Exposure to mold can cause illness in humans, including asthma, allergic rhinitis, allergic bronchopulmonary aspergillosis, sinusitis, and hypersensitivity pneumonitis. This is well documented. Now, researchers are suggesting that many new mold-related illnesses may exist even though more studies need to be conducted.
Molds cause adverse human health effects through 3 defined mechanisms: toxic-irritant effects from mold byproducts, direct infection by the organism, and triggering a harmful immune response. Each of these mechanisms has scientifically documented mold-related human diseases. However, there may be many more mold-related illnesses. Litigation has pushed the possibility into the public sphere with assertions that exposure to indoor mold causes an array of poorly defined illnesses. Scientists are typically quick to point out the lack of evidence supporting these assertions.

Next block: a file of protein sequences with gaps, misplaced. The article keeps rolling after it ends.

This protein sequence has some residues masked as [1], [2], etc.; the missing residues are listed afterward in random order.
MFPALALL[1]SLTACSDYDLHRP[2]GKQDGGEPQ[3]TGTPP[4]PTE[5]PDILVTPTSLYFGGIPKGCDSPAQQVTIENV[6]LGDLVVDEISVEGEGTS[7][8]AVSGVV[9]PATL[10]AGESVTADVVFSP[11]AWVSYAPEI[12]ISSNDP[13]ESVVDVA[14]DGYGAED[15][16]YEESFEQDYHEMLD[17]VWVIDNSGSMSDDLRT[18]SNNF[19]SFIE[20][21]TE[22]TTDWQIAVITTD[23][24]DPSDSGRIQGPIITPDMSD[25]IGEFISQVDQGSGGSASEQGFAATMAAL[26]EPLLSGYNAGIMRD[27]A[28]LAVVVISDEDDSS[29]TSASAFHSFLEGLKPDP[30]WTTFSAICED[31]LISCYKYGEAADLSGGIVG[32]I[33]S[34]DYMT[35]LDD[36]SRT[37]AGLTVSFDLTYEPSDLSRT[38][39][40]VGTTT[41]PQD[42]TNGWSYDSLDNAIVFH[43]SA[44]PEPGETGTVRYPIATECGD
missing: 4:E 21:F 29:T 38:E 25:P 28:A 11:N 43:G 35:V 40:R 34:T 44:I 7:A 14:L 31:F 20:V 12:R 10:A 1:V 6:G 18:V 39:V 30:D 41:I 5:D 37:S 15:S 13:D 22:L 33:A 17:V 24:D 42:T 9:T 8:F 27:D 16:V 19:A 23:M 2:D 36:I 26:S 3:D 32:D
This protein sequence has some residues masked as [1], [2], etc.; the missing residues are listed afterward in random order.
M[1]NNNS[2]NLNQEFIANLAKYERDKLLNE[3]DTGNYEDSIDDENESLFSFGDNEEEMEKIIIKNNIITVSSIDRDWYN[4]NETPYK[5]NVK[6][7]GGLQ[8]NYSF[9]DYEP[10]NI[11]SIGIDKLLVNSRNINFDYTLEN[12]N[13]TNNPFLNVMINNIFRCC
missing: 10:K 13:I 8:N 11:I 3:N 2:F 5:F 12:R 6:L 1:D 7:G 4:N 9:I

Let’s take a further look at what is and what is not supported by scientific evidence.
The relationship between mold and asthma
Some estimates suggest that around 10% of the general population has IgE antibodies to common inhalant molds. Around 50% of those individuals have or will have allergic reactions after exposure to mold (fungal allergens). While exposure to indoor mold happens, exposure to outdoor fungal allergens is more relevant to sensitization and symptoms of disease. Sensitization to fungi, particularly Alternaria alternata, has been linked to the occurrence and severity of asthma. Exposure to atmospheric fungal spores outdoors has been linked to asthma symptoms and medication use in children with asthma.
The links between asthma and exposure to indoor mold is less clearly established. However, a review of the available literature suggests that children living in damp homes with visible mold were more likely to have lower respiratory tract symptoms like coughing and wheezing when compared to children living in drier, mold-free homes.
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